Finally our flight made it to Detroit at 1:30AM. We met with our Alpena delegates' families and said our goodbyes, and P2P had a bus pick us up and drive us back to Grand Rapids. As we were going up the escalator at the airport, Skylar and Sara noticed that their bags were going around on the luggage conveyors. We all went back to search for our bags, but only those two came through. Our bus driver Willie picked us up, and I asked him if we could go to a fast food place to eat since most of us hadn't eaten in over 12 hours. Luckily a Checkers right across from the airport was open, and they had a walk up window! It took awhile to cook up enough food for a group of hungry teenagers in the middle of the night, but we finally got back on the road and made it to the Grand Rapids airport by 5:30AM.
Even with our delays at the end, and the fact that we didn't have our baggage, it was such a great feeling to be home after being abroad for 3 weeks in Europe. The entire program was awesome! Everything went so well, and our group really got along well. It was sad to say goodbye, but I know we will keep in touch as well as see each other in a few weeks at the reunion. Thanks to all of the delegates, leaders, and parents for an amazing P2P program this summer! I am so blessed to have these life changing experiences with all of you!
Tuesday, July 30, 2013
Today is our last day in Europe together! It has been an amazing journey, but at this point we are getting tired and ready to go home. Since the Tour de France bike competition ends today, we had to alter our itinerary to avoid traffic. Instead of going to Chateau du Versailles in the afternoon, we went in the morning. Our original schedule had us there at the exact time the bikes would be coming through. Due to the craziness in Paris of the end of the competition, roads were closed early. We got to Versailles and our driver had to drop us off far away due to the road closures.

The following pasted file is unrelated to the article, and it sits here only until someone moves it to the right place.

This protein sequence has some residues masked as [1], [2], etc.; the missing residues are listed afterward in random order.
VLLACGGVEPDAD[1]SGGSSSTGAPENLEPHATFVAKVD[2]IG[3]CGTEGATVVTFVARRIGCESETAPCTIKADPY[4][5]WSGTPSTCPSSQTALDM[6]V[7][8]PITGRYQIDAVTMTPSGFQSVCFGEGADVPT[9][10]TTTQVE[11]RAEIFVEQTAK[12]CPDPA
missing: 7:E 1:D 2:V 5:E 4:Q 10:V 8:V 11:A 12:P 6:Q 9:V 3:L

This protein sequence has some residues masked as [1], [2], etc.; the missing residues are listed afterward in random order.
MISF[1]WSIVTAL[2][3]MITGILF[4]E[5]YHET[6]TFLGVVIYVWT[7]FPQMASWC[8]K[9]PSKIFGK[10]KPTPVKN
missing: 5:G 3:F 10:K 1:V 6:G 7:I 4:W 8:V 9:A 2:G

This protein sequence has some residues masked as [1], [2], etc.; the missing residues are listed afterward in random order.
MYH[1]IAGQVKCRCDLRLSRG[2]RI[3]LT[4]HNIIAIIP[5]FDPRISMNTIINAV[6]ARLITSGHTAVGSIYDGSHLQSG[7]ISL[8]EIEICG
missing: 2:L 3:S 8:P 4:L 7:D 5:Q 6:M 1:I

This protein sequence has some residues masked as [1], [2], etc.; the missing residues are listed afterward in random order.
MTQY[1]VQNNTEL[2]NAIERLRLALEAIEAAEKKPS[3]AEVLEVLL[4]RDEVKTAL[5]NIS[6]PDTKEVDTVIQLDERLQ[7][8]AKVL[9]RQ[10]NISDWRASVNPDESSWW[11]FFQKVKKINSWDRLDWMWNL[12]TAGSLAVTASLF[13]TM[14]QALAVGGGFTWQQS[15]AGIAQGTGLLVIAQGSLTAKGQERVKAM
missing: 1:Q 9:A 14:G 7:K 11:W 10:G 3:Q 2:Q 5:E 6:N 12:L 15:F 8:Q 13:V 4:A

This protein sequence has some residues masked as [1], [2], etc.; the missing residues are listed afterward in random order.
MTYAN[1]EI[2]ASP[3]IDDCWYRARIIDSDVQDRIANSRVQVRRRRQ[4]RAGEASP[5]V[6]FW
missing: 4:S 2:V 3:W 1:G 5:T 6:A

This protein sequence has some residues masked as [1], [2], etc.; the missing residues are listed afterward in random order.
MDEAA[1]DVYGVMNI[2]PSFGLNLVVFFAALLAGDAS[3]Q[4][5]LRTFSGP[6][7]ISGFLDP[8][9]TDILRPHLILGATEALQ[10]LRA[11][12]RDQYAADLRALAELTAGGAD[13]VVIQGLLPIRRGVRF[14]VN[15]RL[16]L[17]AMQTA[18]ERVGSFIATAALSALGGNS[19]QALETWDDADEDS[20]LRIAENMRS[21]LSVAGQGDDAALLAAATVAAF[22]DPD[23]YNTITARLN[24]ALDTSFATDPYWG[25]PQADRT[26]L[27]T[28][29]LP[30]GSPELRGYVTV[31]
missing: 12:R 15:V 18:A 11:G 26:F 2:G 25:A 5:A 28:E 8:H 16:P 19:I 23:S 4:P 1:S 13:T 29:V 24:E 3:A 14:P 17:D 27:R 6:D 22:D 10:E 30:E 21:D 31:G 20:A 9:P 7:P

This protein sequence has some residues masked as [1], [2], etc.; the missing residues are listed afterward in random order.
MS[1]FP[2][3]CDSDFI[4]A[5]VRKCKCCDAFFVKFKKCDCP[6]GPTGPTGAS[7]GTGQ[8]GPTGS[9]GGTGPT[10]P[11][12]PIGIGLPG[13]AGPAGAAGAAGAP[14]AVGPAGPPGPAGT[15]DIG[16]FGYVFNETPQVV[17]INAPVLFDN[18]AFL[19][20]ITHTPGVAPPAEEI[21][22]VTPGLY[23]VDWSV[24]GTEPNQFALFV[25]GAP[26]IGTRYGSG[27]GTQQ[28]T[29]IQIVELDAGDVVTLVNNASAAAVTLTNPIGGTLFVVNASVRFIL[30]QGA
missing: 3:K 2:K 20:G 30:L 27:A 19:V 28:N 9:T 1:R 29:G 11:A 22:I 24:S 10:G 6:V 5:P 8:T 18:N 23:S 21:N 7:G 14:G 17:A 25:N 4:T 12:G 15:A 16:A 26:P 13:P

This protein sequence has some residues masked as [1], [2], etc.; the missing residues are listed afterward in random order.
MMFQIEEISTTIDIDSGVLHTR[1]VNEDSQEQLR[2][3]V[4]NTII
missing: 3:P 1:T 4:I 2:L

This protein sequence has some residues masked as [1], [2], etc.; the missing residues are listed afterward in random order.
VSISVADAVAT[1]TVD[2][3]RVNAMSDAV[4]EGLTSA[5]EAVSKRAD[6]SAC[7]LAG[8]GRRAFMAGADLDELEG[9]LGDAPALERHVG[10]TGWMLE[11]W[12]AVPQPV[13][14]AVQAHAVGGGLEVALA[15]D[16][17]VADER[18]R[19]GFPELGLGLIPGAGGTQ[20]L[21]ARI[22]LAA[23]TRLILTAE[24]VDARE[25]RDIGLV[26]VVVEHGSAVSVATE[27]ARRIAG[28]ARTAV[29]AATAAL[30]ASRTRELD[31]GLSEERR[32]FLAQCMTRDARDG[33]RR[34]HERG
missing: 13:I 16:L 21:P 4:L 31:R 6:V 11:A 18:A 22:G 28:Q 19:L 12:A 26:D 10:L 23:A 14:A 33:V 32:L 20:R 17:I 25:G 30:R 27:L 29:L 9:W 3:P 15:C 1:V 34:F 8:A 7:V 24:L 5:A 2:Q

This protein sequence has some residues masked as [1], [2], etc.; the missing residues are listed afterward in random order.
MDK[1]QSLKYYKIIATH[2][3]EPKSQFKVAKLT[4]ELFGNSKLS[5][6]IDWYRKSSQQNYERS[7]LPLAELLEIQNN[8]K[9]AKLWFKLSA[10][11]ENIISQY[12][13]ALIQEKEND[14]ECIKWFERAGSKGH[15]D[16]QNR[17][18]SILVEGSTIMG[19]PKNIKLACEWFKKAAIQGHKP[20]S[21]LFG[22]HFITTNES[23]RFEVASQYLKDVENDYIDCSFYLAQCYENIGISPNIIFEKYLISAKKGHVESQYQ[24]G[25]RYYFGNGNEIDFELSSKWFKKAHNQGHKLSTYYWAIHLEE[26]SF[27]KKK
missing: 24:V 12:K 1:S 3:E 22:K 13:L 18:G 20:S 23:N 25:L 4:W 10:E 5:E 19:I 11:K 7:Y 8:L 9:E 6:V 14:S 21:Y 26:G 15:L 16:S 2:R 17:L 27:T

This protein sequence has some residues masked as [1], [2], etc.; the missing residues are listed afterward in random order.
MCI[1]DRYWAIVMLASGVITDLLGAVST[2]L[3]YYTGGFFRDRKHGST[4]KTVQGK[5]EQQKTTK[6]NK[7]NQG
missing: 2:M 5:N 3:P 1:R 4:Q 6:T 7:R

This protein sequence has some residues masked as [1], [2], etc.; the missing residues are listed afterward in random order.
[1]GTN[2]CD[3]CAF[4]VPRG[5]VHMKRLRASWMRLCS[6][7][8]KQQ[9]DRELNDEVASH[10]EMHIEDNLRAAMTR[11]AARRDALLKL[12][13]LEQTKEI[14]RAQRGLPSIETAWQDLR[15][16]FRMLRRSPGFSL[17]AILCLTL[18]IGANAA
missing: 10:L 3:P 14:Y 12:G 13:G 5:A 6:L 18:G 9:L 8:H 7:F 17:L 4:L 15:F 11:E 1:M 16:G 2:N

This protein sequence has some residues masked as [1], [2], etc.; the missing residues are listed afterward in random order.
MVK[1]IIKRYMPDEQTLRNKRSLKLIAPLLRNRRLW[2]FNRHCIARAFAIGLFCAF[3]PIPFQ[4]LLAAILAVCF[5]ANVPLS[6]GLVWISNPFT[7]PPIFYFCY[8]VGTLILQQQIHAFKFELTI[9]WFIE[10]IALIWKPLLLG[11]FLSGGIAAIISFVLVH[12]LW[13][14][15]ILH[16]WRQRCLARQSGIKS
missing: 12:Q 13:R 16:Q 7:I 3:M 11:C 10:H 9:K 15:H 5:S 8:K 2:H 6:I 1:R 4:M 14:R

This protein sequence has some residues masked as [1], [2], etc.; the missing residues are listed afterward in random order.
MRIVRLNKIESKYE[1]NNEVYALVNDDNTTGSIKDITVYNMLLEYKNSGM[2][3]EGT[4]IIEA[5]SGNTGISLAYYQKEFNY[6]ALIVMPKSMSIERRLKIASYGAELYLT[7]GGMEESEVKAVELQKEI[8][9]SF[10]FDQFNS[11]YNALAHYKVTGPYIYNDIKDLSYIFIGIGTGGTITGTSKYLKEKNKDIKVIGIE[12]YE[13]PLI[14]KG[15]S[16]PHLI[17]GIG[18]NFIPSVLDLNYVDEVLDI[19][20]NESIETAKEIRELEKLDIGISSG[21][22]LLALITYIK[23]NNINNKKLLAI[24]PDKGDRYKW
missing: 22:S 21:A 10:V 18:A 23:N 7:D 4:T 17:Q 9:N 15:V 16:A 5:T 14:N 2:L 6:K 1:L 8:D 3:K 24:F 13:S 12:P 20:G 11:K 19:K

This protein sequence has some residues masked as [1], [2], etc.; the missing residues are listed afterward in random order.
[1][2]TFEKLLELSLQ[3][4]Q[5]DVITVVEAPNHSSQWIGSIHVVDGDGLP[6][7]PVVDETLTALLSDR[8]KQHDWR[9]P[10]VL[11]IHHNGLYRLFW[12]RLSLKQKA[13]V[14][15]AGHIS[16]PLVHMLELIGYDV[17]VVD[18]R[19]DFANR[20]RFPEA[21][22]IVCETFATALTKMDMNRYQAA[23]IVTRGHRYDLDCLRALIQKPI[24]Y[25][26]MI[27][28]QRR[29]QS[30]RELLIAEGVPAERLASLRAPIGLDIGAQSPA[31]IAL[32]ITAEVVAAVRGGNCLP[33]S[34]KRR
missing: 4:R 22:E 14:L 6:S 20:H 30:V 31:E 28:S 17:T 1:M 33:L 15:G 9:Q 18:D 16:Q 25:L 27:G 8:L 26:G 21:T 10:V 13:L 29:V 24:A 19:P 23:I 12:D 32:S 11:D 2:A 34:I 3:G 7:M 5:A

This palace was commissioned by the Sun King, Louis XIV. Versailles was once the capital of France as it symbolized the French monarchy. Under King Louis XIV, the court reloacted Versailles to Paris. Here is where King Louis XIV would host his extravagant parties.
Here are your fearless leaders!!!
Students explored the palace in groups, and there was a "quiz" to help you find your way around. Here is the famous "Hall of Mirrors."
And one of the King's many bedrooms....
The palace was crazy crowded!!! The gardens were not free (apparently you have to pay on the weekends now), so I just took photos from above.
Here are some students enjoying time in the palace.
After venturing through the palace, we had lunch next to the chateau. It was one of our best meals yet! Dessert was amazing- chocolate filled eclairs!
Hey Payton, will you watch my bag while I go to the bathroom?
Here are some pics of the preparation of the Tour de France in Versailles as we left to head back to Paris.
The last activity on our program was to head to the Eiffel Tower!! This tower is over 1000 feet high, and it was created for the World's Fair.
Luckily, the line to the top of the tower wasn't super long. We gave our group a choice- they could take the stairs or they could take the elevator. Those that took the stairs had to climb over 700 stairs to the first level, and from there they would take the elevator to the top. Here is a view from the first level.
I went up with the elevator group, and we immediately went to the top of the tower. We somehow ended up in a different elevator than the rest of our group, so we split off and all met up at the meeting point under the tower when we were finished.